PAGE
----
But anyway. After that little bit of elocution, Iron Man goes back to doing what he does best: recklessly indulging his danger kink and mildly suicidal tendencies. In this instance, Tony notes that he’s using his transistor energy a bit too quickly, but that it’s worth it, especially when he imagines Happy being there to see it. He shoots Titanium Man with some kind of energy gun thing that sends negative particles of ionic energy at the guy’s suit, which weaken it and drain its protective qualities. As Bullski panics, thinking to himself that he is facing scientific weapons he could never have imagined, we zoom out for a panel to the watching audience. It’s a super cool piece of art. Viewers from both sides of the Iron Curtain are depicted in the same frame, rooting on their respective champions and offering armchair commentary on the match that feels virtually identical to the kinds of stuff people would say if they were watching today. And this is another moment that really highlights the way this battle is playing out like a sporting event, which is something we talked about at length in the previous episode.

Meanwhile, another member of the audience is not paying much attention to the match at all. Pepper Potts stands outside an ambulance which apparently contains Happy Hogan, who is still clinging to life. She isn’t being allowed to go with him, because he has apparently slipped into a coma and the paramedics want to be able to focus on just keeping him alive. Meanwhile Senator Byrd, always with the big picture, complains about how awful it is that Tony Stark still isn’t here, even though one of his closest friends has been gravely injured. He does, however, offer Pepper the use of his car while he stays at the fight grounds in case Tony does show up.

Back in the arena, Tony is in pursuit of Titanium Man, who seems to be on the run. But it turns out that he is leading Iron Man toward one last trap: it turns out that one of the boulders is concealing a massive rocket launcher, which is aimed directly at Tony. And now we finally learn what the mysterious device that Tony built last issue, which Happy has been wounded delivering, does. As the rocket zeroes in on Iron Man, he uses his reverser and I think sends the rocket back at his opponent. While Tony gloats, the narrator asks us to imagine the face of fear that Bullski must be wearing on the inside of the suit. He’s exhausted all of his tricks, and Iron Man is still standing…plus, he’s super mad.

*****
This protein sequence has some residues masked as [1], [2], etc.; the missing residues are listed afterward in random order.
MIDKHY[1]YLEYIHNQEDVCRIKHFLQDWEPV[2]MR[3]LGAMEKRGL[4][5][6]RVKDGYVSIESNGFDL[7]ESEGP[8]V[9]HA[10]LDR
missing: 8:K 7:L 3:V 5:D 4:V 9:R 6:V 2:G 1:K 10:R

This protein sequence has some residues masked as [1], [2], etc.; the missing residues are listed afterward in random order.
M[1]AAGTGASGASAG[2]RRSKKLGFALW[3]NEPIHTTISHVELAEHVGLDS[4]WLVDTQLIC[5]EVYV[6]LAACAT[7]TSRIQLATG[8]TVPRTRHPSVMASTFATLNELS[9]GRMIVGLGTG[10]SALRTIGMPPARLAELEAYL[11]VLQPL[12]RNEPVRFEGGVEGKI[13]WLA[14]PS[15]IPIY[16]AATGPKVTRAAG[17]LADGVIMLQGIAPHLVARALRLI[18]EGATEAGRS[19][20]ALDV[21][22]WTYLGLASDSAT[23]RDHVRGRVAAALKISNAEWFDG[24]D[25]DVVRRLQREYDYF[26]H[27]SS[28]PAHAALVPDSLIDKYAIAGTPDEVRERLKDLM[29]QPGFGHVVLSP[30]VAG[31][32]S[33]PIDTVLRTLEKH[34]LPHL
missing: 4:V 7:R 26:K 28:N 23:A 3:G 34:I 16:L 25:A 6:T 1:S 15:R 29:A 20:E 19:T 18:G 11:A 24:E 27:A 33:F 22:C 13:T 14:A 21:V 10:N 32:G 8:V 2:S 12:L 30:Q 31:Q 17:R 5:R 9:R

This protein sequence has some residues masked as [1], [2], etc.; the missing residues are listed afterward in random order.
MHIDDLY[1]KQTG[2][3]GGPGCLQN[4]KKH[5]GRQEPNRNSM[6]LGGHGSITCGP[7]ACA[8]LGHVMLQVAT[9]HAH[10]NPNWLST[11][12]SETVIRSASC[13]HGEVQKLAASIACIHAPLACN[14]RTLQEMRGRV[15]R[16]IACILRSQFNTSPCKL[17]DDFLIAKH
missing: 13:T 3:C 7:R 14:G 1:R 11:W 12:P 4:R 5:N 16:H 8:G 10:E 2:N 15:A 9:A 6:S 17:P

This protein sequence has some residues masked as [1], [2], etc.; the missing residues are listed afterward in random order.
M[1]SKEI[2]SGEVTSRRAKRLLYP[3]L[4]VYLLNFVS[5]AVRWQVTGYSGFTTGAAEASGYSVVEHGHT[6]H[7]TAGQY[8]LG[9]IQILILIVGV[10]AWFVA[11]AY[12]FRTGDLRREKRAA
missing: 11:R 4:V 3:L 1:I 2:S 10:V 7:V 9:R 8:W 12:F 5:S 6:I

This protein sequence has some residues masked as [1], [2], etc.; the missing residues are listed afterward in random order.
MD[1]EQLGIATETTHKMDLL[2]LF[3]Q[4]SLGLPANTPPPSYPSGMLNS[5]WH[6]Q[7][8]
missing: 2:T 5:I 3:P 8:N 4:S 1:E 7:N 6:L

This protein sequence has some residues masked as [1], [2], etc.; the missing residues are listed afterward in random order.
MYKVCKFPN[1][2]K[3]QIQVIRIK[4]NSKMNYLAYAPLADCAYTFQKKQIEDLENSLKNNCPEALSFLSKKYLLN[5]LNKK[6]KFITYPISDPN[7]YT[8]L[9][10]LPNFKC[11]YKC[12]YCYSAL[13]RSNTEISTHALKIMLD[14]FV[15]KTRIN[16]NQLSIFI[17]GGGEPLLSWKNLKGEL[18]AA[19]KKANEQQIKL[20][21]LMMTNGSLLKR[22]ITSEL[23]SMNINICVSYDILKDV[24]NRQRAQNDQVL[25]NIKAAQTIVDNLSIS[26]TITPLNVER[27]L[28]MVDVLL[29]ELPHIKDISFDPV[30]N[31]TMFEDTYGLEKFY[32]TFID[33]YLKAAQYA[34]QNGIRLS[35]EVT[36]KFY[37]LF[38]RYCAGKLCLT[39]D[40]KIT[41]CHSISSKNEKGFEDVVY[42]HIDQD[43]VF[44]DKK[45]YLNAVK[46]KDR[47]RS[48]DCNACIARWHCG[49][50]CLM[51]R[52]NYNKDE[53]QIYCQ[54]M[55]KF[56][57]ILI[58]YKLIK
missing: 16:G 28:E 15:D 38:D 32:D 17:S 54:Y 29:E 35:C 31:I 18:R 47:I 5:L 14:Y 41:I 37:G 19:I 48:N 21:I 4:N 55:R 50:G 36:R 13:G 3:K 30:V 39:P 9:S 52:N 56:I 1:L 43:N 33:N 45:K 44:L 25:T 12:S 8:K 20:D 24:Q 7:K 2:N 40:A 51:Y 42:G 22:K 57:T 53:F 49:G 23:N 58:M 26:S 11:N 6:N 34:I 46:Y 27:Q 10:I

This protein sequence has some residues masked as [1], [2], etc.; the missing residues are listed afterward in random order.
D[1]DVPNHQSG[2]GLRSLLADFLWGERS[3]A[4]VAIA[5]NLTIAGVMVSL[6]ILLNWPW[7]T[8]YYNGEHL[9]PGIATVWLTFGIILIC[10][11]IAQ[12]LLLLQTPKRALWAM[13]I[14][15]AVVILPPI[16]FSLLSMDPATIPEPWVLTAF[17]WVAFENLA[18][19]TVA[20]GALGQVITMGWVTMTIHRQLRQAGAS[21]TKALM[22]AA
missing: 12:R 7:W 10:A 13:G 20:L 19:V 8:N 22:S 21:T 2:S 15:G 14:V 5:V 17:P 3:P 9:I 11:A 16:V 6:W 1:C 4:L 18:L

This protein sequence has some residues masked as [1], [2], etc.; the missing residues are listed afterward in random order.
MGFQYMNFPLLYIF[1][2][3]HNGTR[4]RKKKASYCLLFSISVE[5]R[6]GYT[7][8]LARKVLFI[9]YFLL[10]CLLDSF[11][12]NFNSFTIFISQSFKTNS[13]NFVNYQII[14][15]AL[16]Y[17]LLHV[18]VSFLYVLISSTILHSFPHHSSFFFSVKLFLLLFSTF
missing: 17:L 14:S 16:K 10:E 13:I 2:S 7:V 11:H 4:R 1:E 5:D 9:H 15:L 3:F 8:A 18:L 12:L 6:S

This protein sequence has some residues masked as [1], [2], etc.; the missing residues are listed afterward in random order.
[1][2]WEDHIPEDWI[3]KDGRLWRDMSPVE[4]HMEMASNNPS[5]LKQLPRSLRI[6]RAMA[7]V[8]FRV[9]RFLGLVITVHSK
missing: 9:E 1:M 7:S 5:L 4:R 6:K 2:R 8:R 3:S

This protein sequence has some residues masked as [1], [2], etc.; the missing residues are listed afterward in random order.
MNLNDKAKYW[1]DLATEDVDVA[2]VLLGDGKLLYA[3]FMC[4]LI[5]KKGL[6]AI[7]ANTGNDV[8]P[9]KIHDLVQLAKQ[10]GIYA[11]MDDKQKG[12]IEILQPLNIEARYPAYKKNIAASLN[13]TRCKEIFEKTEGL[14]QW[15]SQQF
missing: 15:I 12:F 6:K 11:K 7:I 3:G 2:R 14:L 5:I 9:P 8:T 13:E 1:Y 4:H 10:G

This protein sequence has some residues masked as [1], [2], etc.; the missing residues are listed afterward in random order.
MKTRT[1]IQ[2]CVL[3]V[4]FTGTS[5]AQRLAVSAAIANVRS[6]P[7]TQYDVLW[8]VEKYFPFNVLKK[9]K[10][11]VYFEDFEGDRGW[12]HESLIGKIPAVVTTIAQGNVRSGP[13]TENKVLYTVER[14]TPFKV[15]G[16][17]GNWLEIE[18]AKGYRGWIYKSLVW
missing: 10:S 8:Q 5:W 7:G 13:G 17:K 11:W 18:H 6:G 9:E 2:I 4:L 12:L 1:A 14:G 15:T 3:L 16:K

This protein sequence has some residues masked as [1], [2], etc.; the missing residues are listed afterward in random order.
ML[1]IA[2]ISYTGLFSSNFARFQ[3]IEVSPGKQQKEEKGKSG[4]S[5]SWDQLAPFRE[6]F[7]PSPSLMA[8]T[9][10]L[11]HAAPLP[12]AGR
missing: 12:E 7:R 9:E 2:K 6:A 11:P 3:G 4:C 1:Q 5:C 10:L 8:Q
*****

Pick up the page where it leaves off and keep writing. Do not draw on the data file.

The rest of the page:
And now Tony aims the reverser at its intended target: Titanium Man himself. As he takes aim, he explains to his target, and to us readers, that the device reverses the energy output of whatever  it is used on, including the Titanium Man armour itself. This effectively renders the suit immobile and useless to Bullski. But before Tony asks him to give up, he’s going to make a bit of a show out of announcing his victory. He lifts Bullski above his head and spins him, joking about how this may earn his opponent a demonstration on the Ed Sullivan show. And I won’t belabour this point since we already talked at length about the importance of TV in a previous episode, but it’s definitely worth noting this reference. While they have referred to specific political figures, it’s really rare for us to see particular figures in popular culture brought up. So it’s definitely important to the creative team behind the story that readers are connecting their own viewing habits with the idea of watching this imagined battle.

Iron Man then sends Titanium Man hurtling toward one of the stadium’s boulders, which he crashes right through. He then picks Titanium Man up and, with a crack about burping him, holds him upside down. And I will say that this scene does a great job of showing rather than telling us about the scope and scale of Tony’s anger about Happy. He’s always been quippy, of course, but he’s absolutely relentless in this scene, never letting up for a second even though he’s inflicting all of this somewhat humiliating damage on someone who is unable to fight back.

But finally, Tony appears to have had enough, and he uses a variation on the same move that he used to solicit a surrender from Titanium Man’s late countryman, Crimson Dynamo. He takes to the sky and then threatens to drop Bullski. And much like Vanko, Bullski knows when he is beaten. He immediately and repeatedly offers his surrender, which is captured for worldwide viewing audiences. To his credit, Tony does make good on the offer to end the fight, but not without delivering one final blow: after depositing Bullski back on the ground, he removes his foe’s helmet, making him ‘lose face’ in a way that would have been way funnier had the joke not been quite so explicitly spelled out in the dialogue.

Still holding the Titanium Man helmet as a souvenir, Iron Man shakes hands with Senator Byrd. While the Senator wants to offer congratulations and a victory parade, however, Iron Man just wants to know where Happy Hogan’s body has been taken. Upon learning that his friend is still alive, Tony immediately takes off, leaving Byrd ironically wondering why a ‘real man’ like this couldn’t be the head of Stark Industries instead of ‘heartless moustached playboy’ Tony Stark.

Bisexuality Metre